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Kyle Reyes had his work cut out for him Sunday, the final day of the Masters Tournament in Budapest, Hungary. In the 100kg category, the Canadian knew he’d have to overcome some stiff competition if he wanted to grab a spot on the podium. In the end, Reyes rose to the challenge with flying colors, ending the day with a bronze medal around his neck.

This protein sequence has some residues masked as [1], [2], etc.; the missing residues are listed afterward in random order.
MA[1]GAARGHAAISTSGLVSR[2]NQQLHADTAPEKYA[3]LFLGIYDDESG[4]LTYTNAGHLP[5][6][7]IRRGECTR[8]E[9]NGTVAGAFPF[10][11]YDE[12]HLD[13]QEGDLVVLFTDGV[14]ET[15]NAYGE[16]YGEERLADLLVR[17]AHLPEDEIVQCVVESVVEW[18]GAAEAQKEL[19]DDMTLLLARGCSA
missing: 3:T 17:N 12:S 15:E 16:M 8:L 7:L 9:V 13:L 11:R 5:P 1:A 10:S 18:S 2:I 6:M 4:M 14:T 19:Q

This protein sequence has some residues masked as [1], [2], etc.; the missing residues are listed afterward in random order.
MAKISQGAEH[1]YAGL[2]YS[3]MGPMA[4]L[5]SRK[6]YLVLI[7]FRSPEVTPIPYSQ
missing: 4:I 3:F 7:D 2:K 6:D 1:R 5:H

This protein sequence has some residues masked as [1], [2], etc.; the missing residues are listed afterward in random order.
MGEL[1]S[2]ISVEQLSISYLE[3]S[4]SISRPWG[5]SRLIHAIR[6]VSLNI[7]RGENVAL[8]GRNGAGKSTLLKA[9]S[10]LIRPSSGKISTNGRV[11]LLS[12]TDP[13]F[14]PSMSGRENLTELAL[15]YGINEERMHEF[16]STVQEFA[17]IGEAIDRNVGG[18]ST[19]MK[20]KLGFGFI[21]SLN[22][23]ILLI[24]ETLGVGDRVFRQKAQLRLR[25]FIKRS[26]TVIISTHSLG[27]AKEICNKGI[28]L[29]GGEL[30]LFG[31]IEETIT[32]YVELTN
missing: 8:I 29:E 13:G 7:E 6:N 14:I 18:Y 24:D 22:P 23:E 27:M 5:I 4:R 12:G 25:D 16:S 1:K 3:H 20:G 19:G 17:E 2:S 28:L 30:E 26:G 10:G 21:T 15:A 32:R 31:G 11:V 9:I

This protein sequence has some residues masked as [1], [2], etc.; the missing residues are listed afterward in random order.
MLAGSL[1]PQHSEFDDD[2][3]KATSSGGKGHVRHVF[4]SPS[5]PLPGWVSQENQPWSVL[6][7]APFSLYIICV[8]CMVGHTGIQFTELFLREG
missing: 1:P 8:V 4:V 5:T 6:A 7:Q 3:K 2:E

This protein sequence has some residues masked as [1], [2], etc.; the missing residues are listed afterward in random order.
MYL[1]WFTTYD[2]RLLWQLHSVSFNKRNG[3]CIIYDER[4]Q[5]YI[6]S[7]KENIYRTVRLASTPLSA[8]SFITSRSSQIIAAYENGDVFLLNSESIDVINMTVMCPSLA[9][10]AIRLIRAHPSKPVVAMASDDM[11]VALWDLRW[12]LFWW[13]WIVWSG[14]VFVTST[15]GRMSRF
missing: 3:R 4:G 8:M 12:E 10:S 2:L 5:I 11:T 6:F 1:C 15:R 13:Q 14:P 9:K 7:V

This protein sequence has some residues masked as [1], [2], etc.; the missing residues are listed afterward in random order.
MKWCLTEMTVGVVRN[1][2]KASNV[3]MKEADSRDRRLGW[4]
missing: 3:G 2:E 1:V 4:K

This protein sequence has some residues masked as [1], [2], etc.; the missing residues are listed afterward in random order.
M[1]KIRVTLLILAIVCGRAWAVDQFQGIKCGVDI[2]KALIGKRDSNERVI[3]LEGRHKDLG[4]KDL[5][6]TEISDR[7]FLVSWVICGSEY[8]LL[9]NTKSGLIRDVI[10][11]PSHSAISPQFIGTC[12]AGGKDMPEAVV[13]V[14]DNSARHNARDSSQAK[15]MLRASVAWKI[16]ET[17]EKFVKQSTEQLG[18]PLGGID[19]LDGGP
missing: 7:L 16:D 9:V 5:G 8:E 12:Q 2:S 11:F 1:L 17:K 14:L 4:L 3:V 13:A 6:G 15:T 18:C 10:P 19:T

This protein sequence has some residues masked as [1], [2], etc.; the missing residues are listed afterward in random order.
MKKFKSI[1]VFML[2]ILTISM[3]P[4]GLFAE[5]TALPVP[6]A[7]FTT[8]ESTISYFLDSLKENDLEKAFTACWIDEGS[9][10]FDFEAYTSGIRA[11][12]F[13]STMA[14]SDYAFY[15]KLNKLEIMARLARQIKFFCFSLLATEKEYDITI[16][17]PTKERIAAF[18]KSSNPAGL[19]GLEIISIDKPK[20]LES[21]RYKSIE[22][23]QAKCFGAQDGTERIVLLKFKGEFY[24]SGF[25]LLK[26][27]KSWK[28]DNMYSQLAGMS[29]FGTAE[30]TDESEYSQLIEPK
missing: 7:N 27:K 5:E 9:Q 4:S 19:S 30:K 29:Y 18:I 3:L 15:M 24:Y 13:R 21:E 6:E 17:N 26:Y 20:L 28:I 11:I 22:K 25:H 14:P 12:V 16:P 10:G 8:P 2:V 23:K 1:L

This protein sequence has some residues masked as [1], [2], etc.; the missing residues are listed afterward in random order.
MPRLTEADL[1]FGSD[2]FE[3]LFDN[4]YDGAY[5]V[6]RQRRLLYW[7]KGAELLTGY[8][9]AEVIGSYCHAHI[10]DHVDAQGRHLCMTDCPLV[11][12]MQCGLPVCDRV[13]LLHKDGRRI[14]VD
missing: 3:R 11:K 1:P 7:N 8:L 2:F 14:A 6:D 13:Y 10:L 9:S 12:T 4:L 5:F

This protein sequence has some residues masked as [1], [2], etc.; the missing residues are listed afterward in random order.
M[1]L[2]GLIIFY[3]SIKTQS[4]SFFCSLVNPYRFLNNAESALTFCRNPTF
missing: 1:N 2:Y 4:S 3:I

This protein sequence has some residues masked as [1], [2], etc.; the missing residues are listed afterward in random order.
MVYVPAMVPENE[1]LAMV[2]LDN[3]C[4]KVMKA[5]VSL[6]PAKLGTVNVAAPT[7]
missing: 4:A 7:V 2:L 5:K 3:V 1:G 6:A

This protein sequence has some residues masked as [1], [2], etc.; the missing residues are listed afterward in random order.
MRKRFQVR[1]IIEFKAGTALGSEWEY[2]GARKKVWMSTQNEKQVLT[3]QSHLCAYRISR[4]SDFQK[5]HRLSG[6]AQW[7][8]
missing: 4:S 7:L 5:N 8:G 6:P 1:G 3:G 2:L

The 29-year-old first had a date on the tatami with Brazil’s Rafael Buzacarini, whom he defeated with two waza-aris. In the next round, he faced Switzerland’s Daniel Eich; Reyes scored a waza-ari in the four-minute bout to secure his place in the quarter-finals. Israel’s Peter Paltchik – bronze medallist at the most recent World Championships – finally snagged Reyes’ upward momentum after a technical bout that went into overtime. Reyes received three penalties, leading to his defeat. “Kyle faced two tough opponents in his first two bouts. As for the bout with the Israeli judoka, it was an extremely tactical fight that could have gone either way,” commented Canadian Coach Antoine Valois-Fortier. At the repechage Belgium’s Toma Nikiforov was due to face Reyes, but had to withdraw due to injury which sent the Canadian straight into a bronze-medal duel against Serbia’s Bojan Dosen. Reyes took his quarter-final defeat in stride, and put up an excellent fight in this final duel. Seconds after the start of extra time, he saw an opening and threw his opponent to the ground to secure his place on the podium. “Dosen (the Serbian judoka) had one of the best days of his career! The bout was pretty close, but Kyle was always in control and scored quickly at the start of overtime. He had a good attitude despite his defeat, and turned the page quickly; that enabled him to get his hands on bronze,” added Valois-Fortier. Coming back from injury, Shady ElNahas was also in action in the same category as Reyes. EINahas also received a difficult draw, but started his day off with vim and a win over Italy’s Gennaro Pirelli. ElNahas’ day came to an end in the next round, however, when he was defeated by the competition’s eventual gold medallist, Muzzafarbek Turoboyev (Uzbekistan). “Shady had a really big win in the first round against the Italian who’d beaten him in the past. He fought well afterwards because the Uzbek was in great form today (Sunday). Shady was injured at the World Championships and that played a part in his preparation for the Masters Tournament. All in all, it’s a step in the right direction,” concluded the coach.